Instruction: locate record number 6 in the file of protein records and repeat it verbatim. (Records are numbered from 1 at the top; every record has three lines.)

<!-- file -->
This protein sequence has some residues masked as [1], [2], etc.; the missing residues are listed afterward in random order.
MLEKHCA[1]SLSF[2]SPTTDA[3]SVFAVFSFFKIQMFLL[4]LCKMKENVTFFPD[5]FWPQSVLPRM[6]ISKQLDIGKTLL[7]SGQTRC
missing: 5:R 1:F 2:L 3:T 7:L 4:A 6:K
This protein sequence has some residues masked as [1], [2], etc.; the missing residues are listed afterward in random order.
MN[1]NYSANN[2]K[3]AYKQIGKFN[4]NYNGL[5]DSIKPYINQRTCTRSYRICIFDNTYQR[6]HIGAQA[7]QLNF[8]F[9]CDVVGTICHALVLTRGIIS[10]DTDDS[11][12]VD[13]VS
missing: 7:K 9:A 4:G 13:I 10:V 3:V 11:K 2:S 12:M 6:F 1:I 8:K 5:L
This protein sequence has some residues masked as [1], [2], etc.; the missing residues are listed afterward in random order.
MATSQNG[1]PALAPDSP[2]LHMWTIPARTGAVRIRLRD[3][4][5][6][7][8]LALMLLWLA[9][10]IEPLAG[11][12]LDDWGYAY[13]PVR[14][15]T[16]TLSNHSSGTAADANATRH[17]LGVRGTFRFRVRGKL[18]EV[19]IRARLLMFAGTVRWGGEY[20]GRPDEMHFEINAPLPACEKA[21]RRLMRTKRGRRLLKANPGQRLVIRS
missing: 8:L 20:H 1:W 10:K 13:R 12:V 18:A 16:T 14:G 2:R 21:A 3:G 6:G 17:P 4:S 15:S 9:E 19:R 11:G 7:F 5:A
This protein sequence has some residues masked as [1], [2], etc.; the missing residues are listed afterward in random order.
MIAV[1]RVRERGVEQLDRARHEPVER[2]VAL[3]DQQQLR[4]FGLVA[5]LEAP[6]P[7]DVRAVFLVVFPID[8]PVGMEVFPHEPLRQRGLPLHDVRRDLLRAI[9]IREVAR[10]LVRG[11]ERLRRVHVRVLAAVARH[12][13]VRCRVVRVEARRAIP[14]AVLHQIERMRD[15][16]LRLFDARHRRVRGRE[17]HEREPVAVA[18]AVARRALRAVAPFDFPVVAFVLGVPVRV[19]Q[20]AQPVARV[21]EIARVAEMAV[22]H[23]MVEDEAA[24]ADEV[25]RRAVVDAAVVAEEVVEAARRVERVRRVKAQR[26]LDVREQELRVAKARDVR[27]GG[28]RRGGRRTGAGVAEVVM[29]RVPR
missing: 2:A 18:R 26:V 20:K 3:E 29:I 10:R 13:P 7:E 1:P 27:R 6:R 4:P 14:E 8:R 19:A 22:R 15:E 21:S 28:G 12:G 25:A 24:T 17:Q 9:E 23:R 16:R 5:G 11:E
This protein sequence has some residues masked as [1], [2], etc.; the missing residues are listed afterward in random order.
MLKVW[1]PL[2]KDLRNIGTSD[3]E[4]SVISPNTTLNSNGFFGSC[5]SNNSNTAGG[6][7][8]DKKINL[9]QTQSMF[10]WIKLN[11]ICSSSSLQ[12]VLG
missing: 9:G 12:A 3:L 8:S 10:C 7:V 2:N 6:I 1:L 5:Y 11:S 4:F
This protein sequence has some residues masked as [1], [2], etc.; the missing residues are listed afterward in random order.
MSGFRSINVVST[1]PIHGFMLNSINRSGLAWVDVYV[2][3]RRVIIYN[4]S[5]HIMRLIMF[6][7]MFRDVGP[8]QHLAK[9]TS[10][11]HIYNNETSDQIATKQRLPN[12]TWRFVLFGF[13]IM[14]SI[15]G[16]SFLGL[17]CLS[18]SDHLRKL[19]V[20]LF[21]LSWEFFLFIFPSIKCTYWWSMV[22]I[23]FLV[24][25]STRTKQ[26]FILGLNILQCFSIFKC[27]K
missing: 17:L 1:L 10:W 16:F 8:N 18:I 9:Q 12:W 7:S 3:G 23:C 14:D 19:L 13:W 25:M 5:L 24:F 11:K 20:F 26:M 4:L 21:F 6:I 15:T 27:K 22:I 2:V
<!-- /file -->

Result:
This protein sequence has some residues masked as [1], [2], etc.; the missing residues are listed afterward in random order.
MSGFRSINVVST[1]PIHGFMLNSINRSGLAWVDVYV[2][3]RRVIIYN[4]S[5]HIMRLIMF[6][7]MFRDVGP[8]QHLAK[9]TS[10][11]HIYNNETSDQIATKQRLPN[12]TWRFVLFGF[13]IM[14]SI[15]G[16]SFLGL[17]CLS[18]SDHLRKL[19]V[20]LF[21]LSWEFFLFIFPSIKCTYWWSMV[22]I[23]FLV[24][25]STRTKQ[26]FILGLNILQCFSIFKC[27]K
missing: 17:L 1:L 10:W 16:F 8:N 18:I 9:Q 12:W 7:S 3:G 23:C 14:D 19:L 13:W 25:M 5:L 24:F 11:K 20:F 26:M 4:L 21:F 6:I 15:T 27:K 22:I 2:V